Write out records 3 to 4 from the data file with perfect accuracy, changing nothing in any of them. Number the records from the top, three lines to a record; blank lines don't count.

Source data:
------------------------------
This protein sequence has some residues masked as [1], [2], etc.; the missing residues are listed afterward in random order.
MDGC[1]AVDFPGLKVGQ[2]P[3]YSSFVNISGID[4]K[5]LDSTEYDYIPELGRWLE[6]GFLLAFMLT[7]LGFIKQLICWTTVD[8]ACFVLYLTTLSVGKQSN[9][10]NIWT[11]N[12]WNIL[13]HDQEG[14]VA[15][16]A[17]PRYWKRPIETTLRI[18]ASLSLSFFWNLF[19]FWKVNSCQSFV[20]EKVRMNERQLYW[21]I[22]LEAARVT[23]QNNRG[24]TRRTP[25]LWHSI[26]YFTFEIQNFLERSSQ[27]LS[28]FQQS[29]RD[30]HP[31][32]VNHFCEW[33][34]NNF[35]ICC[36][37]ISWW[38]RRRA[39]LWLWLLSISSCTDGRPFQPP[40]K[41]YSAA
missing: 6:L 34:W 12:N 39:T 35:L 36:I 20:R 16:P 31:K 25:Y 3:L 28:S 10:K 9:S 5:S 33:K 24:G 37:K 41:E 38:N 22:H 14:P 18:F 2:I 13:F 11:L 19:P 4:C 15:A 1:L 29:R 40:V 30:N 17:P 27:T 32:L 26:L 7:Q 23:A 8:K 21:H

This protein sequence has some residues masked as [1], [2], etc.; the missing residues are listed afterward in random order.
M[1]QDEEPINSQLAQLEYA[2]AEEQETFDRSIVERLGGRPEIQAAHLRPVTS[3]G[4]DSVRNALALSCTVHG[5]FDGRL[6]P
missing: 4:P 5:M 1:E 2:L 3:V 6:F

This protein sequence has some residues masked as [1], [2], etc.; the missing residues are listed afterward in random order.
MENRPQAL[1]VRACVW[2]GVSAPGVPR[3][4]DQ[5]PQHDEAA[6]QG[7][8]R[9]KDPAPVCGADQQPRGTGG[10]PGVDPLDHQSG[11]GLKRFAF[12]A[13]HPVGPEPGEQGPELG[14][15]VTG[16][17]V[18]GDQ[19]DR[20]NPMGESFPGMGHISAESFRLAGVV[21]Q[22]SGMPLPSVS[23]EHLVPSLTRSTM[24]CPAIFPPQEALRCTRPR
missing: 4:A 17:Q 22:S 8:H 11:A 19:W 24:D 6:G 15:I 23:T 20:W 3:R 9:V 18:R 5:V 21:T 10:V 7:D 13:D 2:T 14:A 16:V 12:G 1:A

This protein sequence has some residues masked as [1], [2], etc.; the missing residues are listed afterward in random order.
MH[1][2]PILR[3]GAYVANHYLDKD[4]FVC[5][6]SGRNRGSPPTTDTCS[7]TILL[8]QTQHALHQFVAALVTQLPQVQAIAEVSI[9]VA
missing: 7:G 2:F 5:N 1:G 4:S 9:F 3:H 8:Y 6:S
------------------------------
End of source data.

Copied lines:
This protein sequence has some residues masked as [1], [2], etc.; the missing residues are listed afterward in random order.
MENRPQAL[1]VRACVW[2]GVSAPGVPR[3][4]DQ[5]PQHDEAA[6]QG[7][8]R[9]KDPAPVCGADQQPRGTGG[10]PGVDPLDHQSG[11]GLKRFAF[12]A[13]HPVGPEPGEQGPELG[14][15]VTG[16][17]V[18]GDQ[19]DR[20]NPMGESFPGMGHISAESFRLAGVV[21]Q[22]SGMPLPSVS[23]EHLVPSLTRSTM[24]CPAIFPPQEALRCTRPR
missing: 4:A 17:Q 22:S 8:H 11:A 19:W 24:D 6:G 15:I 23:T 20:W 3:R 9:V 18:R 5:V 21:T 10:V 7:D 13:D 2:T 14:A 16:V 12:G 1:A

This protein sequence has some residues masked as [1], [2], etc.; the missing residues are listed afterward in random order.
MH[1][2]PILR[3]GAYVANHYLDKD[4]FVC[5][6]SGRNRGSPPTTDTCS[7]TILL[8]QTQHALHQFVAALVTQLPQVQAIAEVSI[9]VA
missing: 7:G 2:F 5:N 1:G 4:S 9:F 3:H 8:Y 6:S